ATAIN SPECIALTY INSURANCE COMPANY v. ARMORY STUDIOS LLC (2020)
United States Court of Appeals, Ninth Circuit.
ATAIN SPECIALTY INSURANCE COMPANY, a Michigan corporation, Plaintiff-Appellee, v. ARMORY STUDIOS, LLC, a California limited liability company; Peter Acworth, an individual, Defendants-Appellants.
Atain Specialty Insurance Company, a Michigan corporation, Plaintiff-Appellant, v. Armory Studios, LLC, a California limited liability company; Peter Acworth, an individual, Defendants-Appellees.
No. 19-15745, No. 19-15820
Decided: August 13, 2020
Before: SILER,* TALLMAN, and LEE, Circuit Judges.
GailAnn Y. Stargardter, Esquire, Attorney, Mokri, Vanis & Jones, LLP, Newport Beach, CA, for Plaintiff-Appellee James C. Nielsen, Attorney, Nielsen Katibah LLP, San Rafael, CA, for Defendants-Appellants
The district court held that Atain Specialty Insurance Company (Atain) did not have a duty to defend Armory Studios, LLC (Armory) and Armory's principal, Peter Acworth, in underlying state court lawsuits and that Atain is not entitled to reimbursement of a settlement paid in one of those underlying lawsuits, Adams v. Kink.com, et al., No. CGC–15–547035 (San Francisco Super. Ct.). We affirm.
First, we conclude that the district court did not err when it determined that Atain had no duty to defend Armory or Acworth in the underlying lawsuits. Under California law, an insurer must defend its insured against a third-party lawsuit if there is a “bare possibility of coverage.” Belmonte v. Emp'rs Ins. Co., 83 Cal.App.4th 430, 99 Cal. Rptr. 2d 661, 663 (2000). Therefore, we compare “the allegations of the complaint with the terms of the policy” and determine whether the facts alleged together with the facts known to the insurer at the inception of a lawsuit or tender of defense reveal a possibility that the claim is covered. Montrose Chemical Corp. v. Superior Court, 6 Cal.4th 287, 24 Cal.Rptr.2d 467, 861 P.2d 1153, 1157 (1993) (en banc).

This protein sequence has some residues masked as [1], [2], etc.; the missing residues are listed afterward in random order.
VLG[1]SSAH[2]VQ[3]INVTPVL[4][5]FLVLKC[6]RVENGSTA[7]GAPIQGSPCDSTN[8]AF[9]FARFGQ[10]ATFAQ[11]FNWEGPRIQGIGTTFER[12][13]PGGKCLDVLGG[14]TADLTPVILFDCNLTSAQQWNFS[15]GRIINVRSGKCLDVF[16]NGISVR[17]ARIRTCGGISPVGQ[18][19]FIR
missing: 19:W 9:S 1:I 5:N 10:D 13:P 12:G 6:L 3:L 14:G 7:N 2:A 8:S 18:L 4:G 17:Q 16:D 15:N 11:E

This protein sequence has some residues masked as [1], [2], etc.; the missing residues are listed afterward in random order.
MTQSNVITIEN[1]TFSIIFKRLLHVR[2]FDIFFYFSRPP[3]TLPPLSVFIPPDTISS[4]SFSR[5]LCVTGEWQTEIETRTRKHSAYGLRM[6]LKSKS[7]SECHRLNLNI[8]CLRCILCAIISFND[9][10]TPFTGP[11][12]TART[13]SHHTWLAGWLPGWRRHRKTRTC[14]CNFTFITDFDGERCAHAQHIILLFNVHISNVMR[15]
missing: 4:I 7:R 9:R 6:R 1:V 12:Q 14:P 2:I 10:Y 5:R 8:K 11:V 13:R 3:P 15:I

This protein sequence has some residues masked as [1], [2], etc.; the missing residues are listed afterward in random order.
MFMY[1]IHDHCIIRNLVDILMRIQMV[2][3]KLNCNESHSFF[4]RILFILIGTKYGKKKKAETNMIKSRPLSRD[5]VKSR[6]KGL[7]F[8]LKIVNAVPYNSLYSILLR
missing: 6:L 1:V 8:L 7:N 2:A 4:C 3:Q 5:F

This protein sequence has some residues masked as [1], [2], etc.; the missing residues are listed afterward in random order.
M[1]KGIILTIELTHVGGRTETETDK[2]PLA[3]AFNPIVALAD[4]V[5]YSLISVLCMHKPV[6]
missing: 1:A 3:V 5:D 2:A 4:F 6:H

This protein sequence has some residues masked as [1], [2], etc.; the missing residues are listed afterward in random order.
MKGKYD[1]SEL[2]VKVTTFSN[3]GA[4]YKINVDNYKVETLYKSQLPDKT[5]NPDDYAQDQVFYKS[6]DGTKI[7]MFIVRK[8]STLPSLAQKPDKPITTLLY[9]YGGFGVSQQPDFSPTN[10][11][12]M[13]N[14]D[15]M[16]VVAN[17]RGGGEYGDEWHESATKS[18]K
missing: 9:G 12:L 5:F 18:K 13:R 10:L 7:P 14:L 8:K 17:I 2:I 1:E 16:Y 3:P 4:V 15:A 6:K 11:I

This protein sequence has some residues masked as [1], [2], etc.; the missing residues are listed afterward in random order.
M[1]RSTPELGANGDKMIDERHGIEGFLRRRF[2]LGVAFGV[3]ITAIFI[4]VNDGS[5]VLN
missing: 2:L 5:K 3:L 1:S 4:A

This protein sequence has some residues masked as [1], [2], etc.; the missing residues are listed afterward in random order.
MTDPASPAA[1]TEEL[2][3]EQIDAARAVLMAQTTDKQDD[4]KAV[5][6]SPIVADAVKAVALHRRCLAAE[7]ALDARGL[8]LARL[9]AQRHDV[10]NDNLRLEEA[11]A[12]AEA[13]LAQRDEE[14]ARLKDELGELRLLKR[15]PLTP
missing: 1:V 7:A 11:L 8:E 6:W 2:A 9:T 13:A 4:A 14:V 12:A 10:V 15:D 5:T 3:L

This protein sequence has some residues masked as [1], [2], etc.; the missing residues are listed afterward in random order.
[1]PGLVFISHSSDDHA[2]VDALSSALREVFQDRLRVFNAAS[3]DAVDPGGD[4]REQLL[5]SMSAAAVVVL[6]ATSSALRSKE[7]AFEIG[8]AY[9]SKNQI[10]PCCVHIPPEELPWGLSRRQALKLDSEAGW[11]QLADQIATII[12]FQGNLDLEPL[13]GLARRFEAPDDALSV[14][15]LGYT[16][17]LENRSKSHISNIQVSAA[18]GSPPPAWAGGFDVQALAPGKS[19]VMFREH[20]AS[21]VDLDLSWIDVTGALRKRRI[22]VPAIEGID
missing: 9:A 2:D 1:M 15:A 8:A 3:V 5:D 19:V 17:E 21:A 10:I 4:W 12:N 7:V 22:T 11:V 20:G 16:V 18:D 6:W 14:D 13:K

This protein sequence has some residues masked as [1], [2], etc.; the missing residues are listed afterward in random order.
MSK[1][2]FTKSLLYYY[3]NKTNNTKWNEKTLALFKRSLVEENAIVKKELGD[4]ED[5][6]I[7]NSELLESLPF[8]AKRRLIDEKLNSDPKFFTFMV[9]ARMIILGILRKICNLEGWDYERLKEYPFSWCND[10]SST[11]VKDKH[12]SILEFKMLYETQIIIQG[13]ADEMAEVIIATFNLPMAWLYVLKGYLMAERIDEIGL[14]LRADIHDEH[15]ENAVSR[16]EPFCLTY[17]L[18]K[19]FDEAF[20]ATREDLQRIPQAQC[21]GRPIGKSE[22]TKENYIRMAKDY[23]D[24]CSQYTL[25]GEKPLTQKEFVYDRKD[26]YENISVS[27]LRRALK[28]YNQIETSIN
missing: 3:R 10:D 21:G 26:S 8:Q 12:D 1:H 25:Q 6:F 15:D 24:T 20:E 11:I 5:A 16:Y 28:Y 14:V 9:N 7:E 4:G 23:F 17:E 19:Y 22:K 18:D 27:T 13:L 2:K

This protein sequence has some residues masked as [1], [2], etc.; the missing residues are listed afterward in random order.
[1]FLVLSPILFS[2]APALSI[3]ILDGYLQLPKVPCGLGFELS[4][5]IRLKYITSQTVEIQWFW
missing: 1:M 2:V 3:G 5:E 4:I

Atain argues that the “Physical-Sexual Abuse Exclusion” precludes coverage. The exclusion precludes coverage of “any ‘occurrence,’ suit, ․ or causes of action arising out of or resulting from the physical abuse, sexual abuse or licentious, immoral or sexual behavior intended to lead to, or culminating in any sexual act, whether caused by, or at the instigation of, or at the direction of, or omission by: The insured or the insured's employees․” Here, the exclusion applies because the state court complaints asserted that Armory and Acworth were liable for the plaintiffs’ contraction of HIV while plaintiffs were engaging in sexual acts at the direction of Armory and Acworth, among others. And the omissions clause precludes causes of action arising out of any sexual act that resulted from the omission of the insured, which covers the complaint allegations that Armory and Acworth failed to discover dangerous conditions caused by their tenants and failed to ensure their tenants were following required procedures. Thus, Atain had no duty to defend against any causes of action.
Second, we conclude that Atain is not entitled to reimbursement of the Adams action settlement. To be entitled to reimbursement Atain must show that it satisfied each of the following requirements: “(1) a timely and express reservation of rights; (2) an express notification to the insureds of the insurer's intent to accept a proposed settlement offer; and (3) an express offer to the insureds that they may assume their own defense when the insurer and insureds disagree whether to accept the proposed settlement.” Blue Ridge Ins. Co. v. Jacobsen, 25 Cal.4th 489, 106 Cal.Rptr.2d 535, 22 P.3d 313, 320–21 (2001). Atain did not satisfy the third requirement because it never made an express offer to Armory that it could assume its own defense. Therefore, Atain is not entitled to reimbursement of the Adams action settlement.
Each party to bear its own costs.
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